Indexed on: 28 Sep '10Published on: 28 Sep '10Published in: arXiv - Astrophysics - Cosmology and Nongalactic Astrophysics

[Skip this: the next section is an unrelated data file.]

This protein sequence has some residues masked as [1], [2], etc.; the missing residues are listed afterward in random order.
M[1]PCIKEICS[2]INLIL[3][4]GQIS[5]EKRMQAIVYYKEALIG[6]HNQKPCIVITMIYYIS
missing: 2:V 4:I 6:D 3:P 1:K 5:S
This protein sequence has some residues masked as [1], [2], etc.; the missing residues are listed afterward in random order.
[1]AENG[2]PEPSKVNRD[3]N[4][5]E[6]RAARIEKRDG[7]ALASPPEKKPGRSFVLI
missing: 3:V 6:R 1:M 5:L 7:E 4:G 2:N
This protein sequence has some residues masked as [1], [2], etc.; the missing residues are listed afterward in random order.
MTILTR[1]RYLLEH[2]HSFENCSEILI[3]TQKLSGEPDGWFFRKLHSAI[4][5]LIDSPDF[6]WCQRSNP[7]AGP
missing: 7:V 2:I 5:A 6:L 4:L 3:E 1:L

As Lyman-alpha photons are scattered by neutral hydrogen, a change with redshift in the Lyman-alpha equivalent width distribution of distant galaxies offers a promising probe of the degree of ionization in the intergalactic medium and hence when cosmic reionization ended. This simple test is complicated by the fact that Lyman-alpha emission can also be affected by the evolving astrophysical details of the host galaxies. In the first paper in this series, we demonstrated both a luminosity and redshift dependent trend in the fraction of Lyman-alpha emitters seen within color-selected Lyman-break galaxies (LBGs) over the range 3<z<6; lower luminosity galaxies and those at higher redshift show an increased likelihood of strong emission. Here we present the results from much deeper 12.5 hour exposures with the Keck DEIMOS spectrograph focused primarily on LBGs at z~6 which enable us to confirm the redshift dependence of line emission more robustly and to higher redshift than was hitherto possible. We find 54+/-11% of faint z~6 LBGs show strong (W_0>25 A) emission, an increase of 1.6x from a similar sample observed at z~4. With a total sample of 74 z~6 LBGs, we determine the luminosity-dependent Lyman-alpha equivalent width distribution. Assuming continuity in these trends to the new population of z~7 sources located with the Hubble WFC3/IR camera, we predict that unless the neutral fraction rises in the intervening 200 Myr, the success rate for spectroscopic confirmation using Lyman-alpha emission should be high.